At this point, at least until another Eleanor Rosch comes around, the evidence for some sort of interaction between language and color perception is pretty strong. The main problem in interpreting this evidence, and most of the evidence related to linguistic relativity more generally, is that it is difficult, if not impossible, to tease apart linguistic and cultural influences. The key to doing so would be to make some sort of prediction about the interaction of color terms and color perception that relies on our knowledge of the unique properties of language processing. If you can provide support for predictions like that, then you can make a pretty good case that the influence of language is direct, rather than mediated by cultural differences that are correlated with linguistic differences.
This brings us to the neuroscience. The one part of the brain that we know a whole hell of a lot about is the visual system, and the early visual system in particular. Neuroscientists can basically tell you exactly what happens to visual information from the time a photon hits a photoreceptor in the back of the retina to the time it reaches the visual cortex, and beyond (notable exceptions are the amacrine cells, the functions of which are a bit of a mystery). For example we know that information from the retina of the right eye crosses over to the left side of the brain at the optic chiasm, and then travels to the left hemisphere of the visual system. The information from the left eye goes in the opposite direction.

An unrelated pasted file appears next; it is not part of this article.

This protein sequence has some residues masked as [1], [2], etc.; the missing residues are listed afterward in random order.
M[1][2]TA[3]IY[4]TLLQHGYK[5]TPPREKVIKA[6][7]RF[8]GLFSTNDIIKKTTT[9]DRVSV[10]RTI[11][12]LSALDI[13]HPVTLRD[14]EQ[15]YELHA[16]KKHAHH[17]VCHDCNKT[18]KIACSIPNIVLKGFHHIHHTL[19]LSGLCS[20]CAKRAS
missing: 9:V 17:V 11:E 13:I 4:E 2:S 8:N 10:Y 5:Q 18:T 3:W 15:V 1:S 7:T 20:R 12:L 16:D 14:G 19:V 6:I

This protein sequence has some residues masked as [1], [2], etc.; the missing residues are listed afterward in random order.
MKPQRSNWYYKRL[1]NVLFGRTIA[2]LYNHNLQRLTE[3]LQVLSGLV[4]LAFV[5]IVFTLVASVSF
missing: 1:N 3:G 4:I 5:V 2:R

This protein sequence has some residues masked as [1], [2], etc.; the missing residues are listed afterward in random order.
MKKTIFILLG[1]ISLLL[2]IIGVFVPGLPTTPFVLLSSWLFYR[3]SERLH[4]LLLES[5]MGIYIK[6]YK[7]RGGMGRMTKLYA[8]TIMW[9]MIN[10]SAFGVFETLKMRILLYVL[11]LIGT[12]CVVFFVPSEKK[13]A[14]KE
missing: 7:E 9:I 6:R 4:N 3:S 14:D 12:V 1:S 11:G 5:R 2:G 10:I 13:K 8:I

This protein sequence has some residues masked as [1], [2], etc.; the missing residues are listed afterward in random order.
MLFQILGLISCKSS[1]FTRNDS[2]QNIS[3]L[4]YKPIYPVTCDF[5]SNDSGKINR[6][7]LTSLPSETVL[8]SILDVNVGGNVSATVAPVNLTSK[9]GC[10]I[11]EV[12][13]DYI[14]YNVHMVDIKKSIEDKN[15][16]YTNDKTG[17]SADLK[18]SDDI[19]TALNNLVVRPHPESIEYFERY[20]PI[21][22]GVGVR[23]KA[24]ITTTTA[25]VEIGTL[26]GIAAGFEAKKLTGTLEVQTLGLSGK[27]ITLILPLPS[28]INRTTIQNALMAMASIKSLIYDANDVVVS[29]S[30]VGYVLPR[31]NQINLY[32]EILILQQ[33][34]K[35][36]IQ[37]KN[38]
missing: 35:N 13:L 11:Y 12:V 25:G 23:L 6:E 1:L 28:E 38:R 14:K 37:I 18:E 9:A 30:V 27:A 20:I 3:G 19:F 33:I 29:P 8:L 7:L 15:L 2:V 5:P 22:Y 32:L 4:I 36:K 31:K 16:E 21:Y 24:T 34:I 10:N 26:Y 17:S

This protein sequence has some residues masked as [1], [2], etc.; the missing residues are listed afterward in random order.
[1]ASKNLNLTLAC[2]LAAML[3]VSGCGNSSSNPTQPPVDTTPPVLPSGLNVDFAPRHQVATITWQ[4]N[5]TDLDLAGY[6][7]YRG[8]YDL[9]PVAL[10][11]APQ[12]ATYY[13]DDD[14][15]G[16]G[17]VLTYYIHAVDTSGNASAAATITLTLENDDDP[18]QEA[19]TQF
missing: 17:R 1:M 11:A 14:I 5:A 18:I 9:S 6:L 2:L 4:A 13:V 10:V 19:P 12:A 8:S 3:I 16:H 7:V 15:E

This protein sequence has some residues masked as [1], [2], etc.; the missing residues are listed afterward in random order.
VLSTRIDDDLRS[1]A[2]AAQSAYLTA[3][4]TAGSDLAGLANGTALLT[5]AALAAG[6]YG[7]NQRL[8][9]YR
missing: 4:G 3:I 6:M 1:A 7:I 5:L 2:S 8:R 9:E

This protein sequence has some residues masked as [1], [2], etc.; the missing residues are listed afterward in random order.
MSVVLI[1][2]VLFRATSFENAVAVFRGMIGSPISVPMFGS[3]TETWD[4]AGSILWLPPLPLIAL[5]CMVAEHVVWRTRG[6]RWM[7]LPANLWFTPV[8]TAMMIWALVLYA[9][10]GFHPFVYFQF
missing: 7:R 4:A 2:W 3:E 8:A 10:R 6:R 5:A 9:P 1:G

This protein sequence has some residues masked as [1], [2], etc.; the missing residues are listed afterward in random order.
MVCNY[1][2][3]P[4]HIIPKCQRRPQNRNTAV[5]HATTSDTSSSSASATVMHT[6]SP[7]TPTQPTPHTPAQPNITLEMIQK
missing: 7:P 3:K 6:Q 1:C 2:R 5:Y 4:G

When it comes to things outside of the visual system, we know considerably less. However, if there’s one area that we know more than a little bit about, it’s language processing. Most importantly, for our purposes, we know that for right-handers, the left hemisphere is doing the bulk of the language processing work. Knowing this, combined with our knowledge of where visual information from each eye gets processed, we can make a prediction about how language will affect perception. That is, we can predict that, because information from the right eye ends up being processed on the left side of the brain, and language is, for the most part, processed on the left side, we should see stronger effects of language on perception for information that comes in through the right eye. And over the last couple years, a series of papers have been published presenting studies that test this prediction.